Maximum Shelf: The Mockingbird Next Door by Marja Mills

Maximum Shelf is the weekly Shelf Awareness feature focusing on an upcoming title we love and believe will be a great handselling opportunity for booksellers everywhere. The features are written by our editors and reviewers and the publisher has helped support the issue.

This review was published by Shelf Awareness on June 25, 2014.


mockingbird

Published in 1960, To Kill a Mockingbird spent nearly two years on bestseller lists and won the Pulitzer Prize in 1961. Since then, its impact has been lasting and widespread: Atticus Finch, Scout, Jem and Dill, and Boo Radley are well-known names today, and the novel is still taught (and targeted for removal) in many high schools nationwide. With its themes of racial injustice, gender roles, mental illness, addiction, and class differences–and its remarkable ability to bring humor and compassion to such somber subjects–To Kill a Mockingbird has become an American classic. Its equally famously author, Harper Lee (full name Nelle Harper Lee, Nelle to her friends), is notoriously private. She stopped giving interviews just a few years after the publication of her only novel. Lee’s relationship with Truman Capote has also attracted longstanding interest. The two grew up next-door neighbors, exercising their imaginations and storytelling talents on one another. Lee assisted Capote’s Kansas research project that became In Cold Blood; Capote is rumored to have contributed to Lee’s Mockingbird, but this rumor has always been hotly denied by Lee (and Capote himself never made such a claim).

Over 40 years after the publication of her masterpiece, Nelle Harper Lee continued to quietly reside in the small Alabama town that inspired it, splitting her time between Monroeville, where her elder sister, Alice, still practices law, and New York City. In 2001, a Chicago Tribune reporter named Marja Mills was assigned to seek out an interview. Knowing Lee’s standing policy, Mills nevertheless traveled to Alabama, filed her request and toured the town for a day or two. She dutifully knocked on the door of Alice and Nelle Harper Lee’s home–and was floored when the elder sister opened the door and invited her in.

The development of trust and friendship between Mills and the Lee sisters took time, but even in those first minutes, the relationship was nearly unprecedented. Alice, the more methodical and steady sister, was first to open up. She set up interviews for Mills with the Lees’ friends and acquaintances, calling ahead to let them know it was okay to talk to the journalist, and what was acceptable to share. Nelle was known to those friends as being more mercurial; but eventually she, too, came around to the younger woman, who was cautious and respectful in approaching the famously cagey writer. Remarkably, Mills does not seem to have begun with any special interest in To Kill a Mockingbird or its author; but as a journalist, she was naturally attracted by the story. In the spirit of The Immortal Life of Henrietta Lacks, Mills then immersed herself in a community that was only just willing to allow her access, and built trust haltingly, but eventually with great success.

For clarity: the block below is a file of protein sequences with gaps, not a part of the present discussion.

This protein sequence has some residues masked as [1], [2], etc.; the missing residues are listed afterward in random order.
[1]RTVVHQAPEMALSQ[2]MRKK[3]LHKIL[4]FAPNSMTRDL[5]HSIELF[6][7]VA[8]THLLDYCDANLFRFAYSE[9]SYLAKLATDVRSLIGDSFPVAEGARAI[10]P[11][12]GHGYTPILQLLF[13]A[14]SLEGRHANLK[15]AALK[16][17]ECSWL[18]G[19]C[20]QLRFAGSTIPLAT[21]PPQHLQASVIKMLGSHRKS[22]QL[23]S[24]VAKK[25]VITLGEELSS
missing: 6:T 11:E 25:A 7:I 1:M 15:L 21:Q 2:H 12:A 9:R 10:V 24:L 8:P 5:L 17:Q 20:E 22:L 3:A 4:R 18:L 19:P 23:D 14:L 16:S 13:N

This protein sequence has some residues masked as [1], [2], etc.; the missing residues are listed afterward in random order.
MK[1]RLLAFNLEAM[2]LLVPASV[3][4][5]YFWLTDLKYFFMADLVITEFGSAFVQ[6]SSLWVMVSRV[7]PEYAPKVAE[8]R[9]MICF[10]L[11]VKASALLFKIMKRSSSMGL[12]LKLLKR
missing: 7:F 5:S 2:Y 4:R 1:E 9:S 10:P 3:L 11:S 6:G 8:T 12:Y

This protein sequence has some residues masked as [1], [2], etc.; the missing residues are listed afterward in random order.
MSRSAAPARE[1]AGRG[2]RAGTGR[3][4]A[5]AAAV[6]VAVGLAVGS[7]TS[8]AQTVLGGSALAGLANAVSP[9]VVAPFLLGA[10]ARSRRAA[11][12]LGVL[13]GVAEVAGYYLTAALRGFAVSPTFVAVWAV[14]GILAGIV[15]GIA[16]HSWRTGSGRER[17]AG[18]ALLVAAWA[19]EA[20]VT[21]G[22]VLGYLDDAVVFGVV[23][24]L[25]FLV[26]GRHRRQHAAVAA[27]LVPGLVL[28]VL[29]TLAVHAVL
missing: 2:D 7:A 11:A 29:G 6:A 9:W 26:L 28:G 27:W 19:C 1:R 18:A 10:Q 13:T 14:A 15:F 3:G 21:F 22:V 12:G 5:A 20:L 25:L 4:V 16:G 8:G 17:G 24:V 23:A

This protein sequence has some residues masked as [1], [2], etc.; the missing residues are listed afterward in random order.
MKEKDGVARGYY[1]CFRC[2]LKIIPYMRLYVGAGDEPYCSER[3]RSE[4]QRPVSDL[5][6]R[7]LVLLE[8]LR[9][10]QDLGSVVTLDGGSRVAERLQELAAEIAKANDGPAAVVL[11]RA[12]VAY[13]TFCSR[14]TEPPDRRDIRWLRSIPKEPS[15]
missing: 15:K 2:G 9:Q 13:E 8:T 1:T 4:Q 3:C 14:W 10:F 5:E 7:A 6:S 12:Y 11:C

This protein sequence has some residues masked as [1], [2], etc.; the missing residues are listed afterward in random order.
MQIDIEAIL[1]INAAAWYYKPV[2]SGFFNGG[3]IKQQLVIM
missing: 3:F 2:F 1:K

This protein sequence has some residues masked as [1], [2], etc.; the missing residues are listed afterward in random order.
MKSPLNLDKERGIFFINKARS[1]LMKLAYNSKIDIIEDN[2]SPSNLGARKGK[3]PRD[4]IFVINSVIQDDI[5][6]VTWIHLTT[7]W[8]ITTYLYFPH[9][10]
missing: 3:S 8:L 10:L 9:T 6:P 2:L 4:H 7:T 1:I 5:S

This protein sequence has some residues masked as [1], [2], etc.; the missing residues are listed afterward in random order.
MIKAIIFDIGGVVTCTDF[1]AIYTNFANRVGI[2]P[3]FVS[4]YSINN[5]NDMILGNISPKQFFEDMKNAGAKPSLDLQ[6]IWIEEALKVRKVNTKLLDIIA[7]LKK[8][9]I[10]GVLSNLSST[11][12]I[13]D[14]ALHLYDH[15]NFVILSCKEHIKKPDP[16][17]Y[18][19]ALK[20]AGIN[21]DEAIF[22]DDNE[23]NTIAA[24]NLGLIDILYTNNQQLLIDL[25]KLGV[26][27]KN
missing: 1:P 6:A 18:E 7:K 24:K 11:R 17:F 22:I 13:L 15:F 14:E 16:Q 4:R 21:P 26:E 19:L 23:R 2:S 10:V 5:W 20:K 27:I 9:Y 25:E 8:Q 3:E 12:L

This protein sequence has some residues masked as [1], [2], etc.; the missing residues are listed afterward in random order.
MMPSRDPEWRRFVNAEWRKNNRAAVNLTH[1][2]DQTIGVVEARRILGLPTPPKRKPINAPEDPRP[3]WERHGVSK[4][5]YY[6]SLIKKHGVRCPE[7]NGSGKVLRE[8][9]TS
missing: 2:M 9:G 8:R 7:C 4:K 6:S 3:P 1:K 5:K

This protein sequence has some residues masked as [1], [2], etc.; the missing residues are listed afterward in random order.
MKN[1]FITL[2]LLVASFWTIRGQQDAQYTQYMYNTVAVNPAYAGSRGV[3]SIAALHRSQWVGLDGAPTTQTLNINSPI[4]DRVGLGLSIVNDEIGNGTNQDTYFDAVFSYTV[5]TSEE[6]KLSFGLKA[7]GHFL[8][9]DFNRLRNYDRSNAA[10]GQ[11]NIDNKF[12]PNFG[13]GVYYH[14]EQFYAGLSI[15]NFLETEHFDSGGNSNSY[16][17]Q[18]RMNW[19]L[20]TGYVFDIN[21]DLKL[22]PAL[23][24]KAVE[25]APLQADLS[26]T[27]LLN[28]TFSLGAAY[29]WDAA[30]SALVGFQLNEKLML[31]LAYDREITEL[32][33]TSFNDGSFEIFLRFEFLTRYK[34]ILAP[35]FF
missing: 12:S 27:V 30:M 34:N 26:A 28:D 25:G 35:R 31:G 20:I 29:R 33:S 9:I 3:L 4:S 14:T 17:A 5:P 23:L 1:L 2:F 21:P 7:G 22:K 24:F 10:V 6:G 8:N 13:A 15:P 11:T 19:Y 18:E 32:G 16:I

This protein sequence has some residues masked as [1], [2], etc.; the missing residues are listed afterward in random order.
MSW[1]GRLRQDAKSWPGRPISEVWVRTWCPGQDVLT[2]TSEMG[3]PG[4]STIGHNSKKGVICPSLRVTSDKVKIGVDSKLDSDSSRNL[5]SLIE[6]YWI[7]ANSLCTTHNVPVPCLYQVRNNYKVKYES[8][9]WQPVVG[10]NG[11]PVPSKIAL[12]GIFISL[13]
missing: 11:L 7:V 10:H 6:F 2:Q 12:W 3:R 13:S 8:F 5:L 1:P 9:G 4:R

Alice was in her 90s, Nelle in her 70s, when the three women become friends. But what could have been a problematic age gap was minimized by Mills’s own chronic health condition, which both helps her identify with the older women, and gives her the dubious gift of leave from full-time work. Eventually, she expressed a tentative interest in moving to Monroeville; the Lees encouraged the idea, and she moved in next door to them. What was by then a close, rich friendship continued to develop: on a daily basis, Mills shared morning coffee with Nelle, drove the countryside, fed the local geese and ducks with the sisters (who kept close tabs on their numbers, and worried over missing goslings), and socialized with the Lees’ close-knit and protective group of friends. This included accompanying Nelle to the Southern society events that made the reticent author nervous.

Alice is the keeper of Lee family lore, with a famously accurate memory. Mills’s research is equally concerned with each of the two sisters, and involves their friends as well. The project that became The Mockingbird Next Door was conceived fairly early in the relationship, and in Mills’s telling, Alice and Nelle are willing supporters; they went over her notes together, marking what was to be included and what was to be redacted. (Readers are left wondering how much fell into the latter category.)

The Mockingbird Next Door offers no big reveals, no shocking secrets about the life of Nelle Harper Lee, except perhaps that she is not a hermit or an incorrigible curmudgeon. Rather, she is a kind, down-to-earth woman, a voracious reader, loyal to her sister and friends–who simply prefers that her life not be such a public performance as was that of her famous former next-door neighbor. Told charmingly in the Lees’ southern drawl and with the affection and closeness that the story reveals, The Mockingbird Next Door is quietly admiring and satisfyingly intimate, and will captivate not only fans of Lee’s great American novel, but fans of real people living modest lives in small-town Alabama, or anywhere.